For both tasks, we use freely available forest growth data from the PROFOUND database. The data can be extracted from the sql database with the ProfoundData R package, which is available on CRAN. For convenience, however, we have included the extracted and cleaned data in the required format in the r3PG package. All the data used in this vignette can be downloaded from r3PG/vignettes_build


Loading necessary packages


As a second example, we will first performed a Morris screening and then perform the Bayesian calibration of the 3-PGpjs model. We will use the Solling forest flux site located in Germany at an elevation of 508 m.a.s.l., and dominated by Picea abies. We obtained data for this site via the PROFOUND database that was set up for evaluating vegetation models and simulating climate impacts on forests (Reyer et al., 2019). There are almost 50 years of records for various stand and flux variables for Solling site.

Likelihood function

To perform a morris sensitivity analysis and Bayesian calibration we construct the log Likelihood function. The log Likelihood function was calculated using normal error assumptions for six variables that describe stand stocks and characteristics: basal area, dbh, height, stem biomass, foliage biomass, and root biomass. To calculate the stand-level stocks, we applied the biomass equations developed for European forests following Forrester et al. (2017) for each measured tree, and summed it up to the stand level in Mg dry matter \(ha^{-1}\).

Priors and default

For Morris sensitivity analysis and Bayesian calibration we define each parameters range, for which we will evaluate the sensitivity and later perform the calibration. In addition, we specified error parameters for the observational data.

Morris sensitivity

Using the settings specified below, we will run a total of 30500 model runs (N (length(factors)+1)) and visualize the results. The morris sensitivity run will take approximately 4 minutes on the working computer.

We visualize the results of the morris analysis by listing all the parameters and error parameters. A high \(\mu^{*}\) indicates a factor with an important overall influence on model output; a high \(\alpha\) indicates either a factor interacting with other factors or a factor whose effects are non-linear.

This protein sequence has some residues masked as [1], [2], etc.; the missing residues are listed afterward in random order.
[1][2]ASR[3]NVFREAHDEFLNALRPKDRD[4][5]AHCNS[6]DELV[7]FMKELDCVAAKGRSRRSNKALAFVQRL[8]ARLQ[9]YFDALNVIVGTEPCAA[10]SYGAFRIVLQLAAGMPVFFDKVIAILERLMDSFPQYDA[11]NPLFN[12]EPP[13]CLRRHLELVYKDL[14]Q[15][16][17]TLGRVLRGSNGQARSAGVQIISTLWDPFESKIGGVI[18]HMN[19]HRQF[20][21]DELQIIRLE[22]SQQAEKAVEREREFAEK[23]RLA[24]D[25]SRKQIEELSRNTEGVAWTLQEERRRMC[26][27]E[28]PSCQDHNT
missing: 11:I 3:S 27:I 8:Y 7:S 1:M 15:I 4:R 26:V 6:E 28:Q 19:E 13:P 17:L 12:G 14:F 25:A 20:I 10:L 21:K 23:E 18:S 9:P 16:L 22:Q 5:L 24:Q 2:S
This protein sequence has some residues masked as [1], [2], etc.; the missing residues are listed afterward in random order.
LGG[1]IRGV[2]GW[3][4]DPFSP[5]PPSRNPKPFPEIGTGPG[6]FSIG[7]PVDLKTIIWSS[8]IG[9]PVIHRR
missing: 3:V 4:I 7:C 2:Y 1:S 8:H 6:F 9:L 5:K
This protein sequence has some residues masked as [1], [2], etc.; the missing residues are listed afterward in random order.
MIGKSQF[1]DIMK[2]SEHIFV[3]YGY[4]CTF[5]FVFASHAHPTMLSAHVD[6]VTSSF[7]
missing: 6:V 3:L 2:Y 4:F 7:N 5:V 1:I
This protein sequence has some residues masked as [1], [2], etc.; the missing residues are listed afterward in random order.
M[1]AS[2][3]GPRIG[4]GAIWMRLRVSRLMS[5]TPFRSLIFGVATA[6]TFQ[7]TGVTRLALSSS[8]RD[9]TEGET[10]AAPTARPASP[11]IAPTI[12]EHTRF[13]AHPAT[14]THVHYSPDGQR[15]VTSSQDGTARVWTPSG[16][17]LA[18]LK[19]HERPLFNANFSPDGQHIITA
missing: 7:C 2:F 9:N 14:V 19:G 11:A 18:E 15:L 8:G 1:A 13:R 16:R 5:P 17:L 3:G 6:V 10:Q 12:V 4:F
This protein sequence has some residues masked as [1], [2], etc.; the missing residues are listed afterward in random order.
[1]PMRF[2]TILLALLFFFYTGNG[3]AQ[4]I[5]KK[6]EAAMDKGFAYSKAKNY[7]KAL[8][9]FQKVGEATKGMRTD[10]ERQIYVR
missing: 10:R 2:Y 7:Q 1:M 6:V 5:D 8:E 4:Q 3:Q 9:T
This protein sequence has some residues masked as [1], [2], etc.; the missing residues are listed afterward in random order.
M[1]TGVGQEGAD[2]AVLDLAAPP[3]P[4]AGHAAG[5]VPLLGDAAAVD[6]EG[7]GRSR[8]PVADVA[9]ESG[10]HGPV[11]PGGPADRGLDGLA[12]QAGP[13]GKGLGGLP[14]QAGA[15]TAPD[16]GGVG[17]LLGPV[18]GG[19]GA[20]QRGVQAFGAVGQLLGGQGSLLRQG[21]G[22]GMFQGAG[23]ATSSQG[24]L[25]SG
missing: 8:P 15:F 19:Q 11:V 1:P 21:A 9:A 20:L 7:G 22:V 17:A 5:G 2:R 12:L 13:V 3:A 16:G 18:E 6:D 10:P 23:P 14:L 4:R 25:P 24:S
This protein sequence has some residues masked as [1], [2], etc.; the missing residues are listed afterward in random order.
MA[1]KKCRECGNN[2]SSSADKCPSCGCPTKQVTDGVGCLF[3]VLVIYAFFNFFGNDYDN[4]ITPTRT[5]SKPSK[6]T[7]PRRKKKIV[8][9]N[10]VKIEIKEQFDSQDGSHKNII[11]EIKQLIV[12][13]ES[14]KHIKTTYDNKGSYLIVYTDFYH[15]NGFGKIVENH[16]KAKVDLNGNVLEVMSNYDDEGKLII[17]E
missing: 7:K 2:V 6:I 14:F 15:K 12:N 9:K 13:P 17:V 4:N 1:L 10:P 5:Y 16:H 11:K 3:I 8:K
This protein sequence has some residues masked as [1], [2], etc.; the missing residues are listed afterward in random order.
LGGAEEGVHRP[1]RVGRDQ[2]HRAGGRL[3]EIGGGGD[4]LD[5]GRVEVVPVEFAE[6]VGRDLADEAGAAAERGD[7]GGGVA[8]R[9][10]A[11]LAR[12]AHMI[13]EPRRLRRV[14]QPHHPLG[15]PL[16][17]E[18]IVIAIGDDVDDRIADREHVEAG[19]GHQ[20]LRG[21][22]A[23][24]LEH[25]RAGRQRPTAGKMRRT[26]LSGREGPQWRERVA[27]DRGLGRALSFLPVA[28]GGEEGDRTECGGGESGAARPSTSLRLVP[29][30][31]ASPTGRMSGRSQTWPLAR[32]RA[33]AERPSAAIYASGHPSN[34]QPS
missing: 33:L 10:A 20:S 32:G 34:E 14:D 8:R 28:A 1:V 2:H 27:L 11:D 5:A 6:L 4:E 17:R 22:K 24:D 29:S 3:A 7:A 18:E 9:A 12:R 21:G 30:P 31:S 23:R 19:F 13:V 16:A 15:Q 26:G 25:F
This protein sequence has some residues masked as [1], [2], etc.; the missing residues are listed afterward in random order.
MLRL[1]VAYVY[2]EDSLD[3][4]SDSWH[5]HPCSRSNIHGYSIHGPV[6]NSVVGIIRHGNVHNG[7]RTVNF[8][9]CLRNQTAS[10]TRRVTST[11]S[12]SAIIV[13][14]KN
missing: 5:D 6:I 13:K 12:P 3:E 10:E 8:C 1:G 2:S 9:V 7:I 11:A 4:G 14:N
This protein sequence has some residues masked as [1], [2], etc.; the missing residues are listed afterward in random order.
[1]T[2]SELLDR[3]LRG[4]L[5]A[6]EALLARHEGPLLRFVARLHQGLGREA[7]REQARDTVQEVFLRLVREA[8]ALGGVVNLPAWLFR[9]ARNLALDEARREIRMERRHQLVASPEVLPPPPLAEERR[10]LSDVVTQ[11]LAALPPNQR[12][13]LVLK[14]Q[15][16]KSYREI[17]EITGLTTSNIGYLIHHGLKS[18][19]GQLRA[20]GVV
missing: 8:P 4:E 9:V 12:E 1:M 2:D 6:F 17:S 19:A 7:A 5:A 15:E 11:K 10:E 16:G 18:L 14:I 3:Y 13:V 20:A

Bayesian calibration

We will run the Bayesian calibration for the 20 most sensitive parameters defined by the morris sensitivity plus six errors parameters for each of the observational variables. We will run 3 parallel chains, each on a separate computer node for 4e+06 iterations. This can easily be done on a computer server, and takes approximately 21 hours.

As the first step, we would look at the Gelman-Rubin diagnostic. The convergence can be accepted because the multivariate potential scale reduction factor was \(\le\) 1.1.

To evaluate the model performance, we draw ~500 samples from the mcmc object and run model simulations for each of the parameter combinations to understand model uncertainties.

We then simulate forest growth using the defaults and the drawn parameters combinations. Afterwards, we visualize the posteriori prediction range by drawing the \(5^{th}\) and \(95^{th}\) range of predictions. The calibrated model simulates the observational data well.

# default run
def_run.df <- r3pg_sim( par_df = par_def.df, df_out = T) %>%
  select(date, variable, value) %>%
  mutate(run = 'default')

# calibrated run
post_run.df <- param.draw   %>%
  mutate( sim = map( pars, ~r3pg_sim(.x, df_out = T)) ) %>%
  select(mcmc_id, sim) %>%
  unnest_legacy() %>%
  group_by(date, variable) %>%
    q05 = quantile(value, 0.05, na.rm = T),
    q95 = quantile(value, 0.95, na.rm = T),
    value = quantile(value, 0.5, na.rm = T)) %>%
  ungroup() %>%
  mutate(run = 'calibrated')

sim.df <- bind_rows( def_run.df, post_run.df)

# Visualize
i_var <- c('basal_area',  'dbh', 'height', 'biom_stem', 'biom_root', 'biom_foliage')
i_lab <- c('Basal area', 'DBH', 'Height', 'Stem biomass', 'Root biomass', 'Foliage biomass')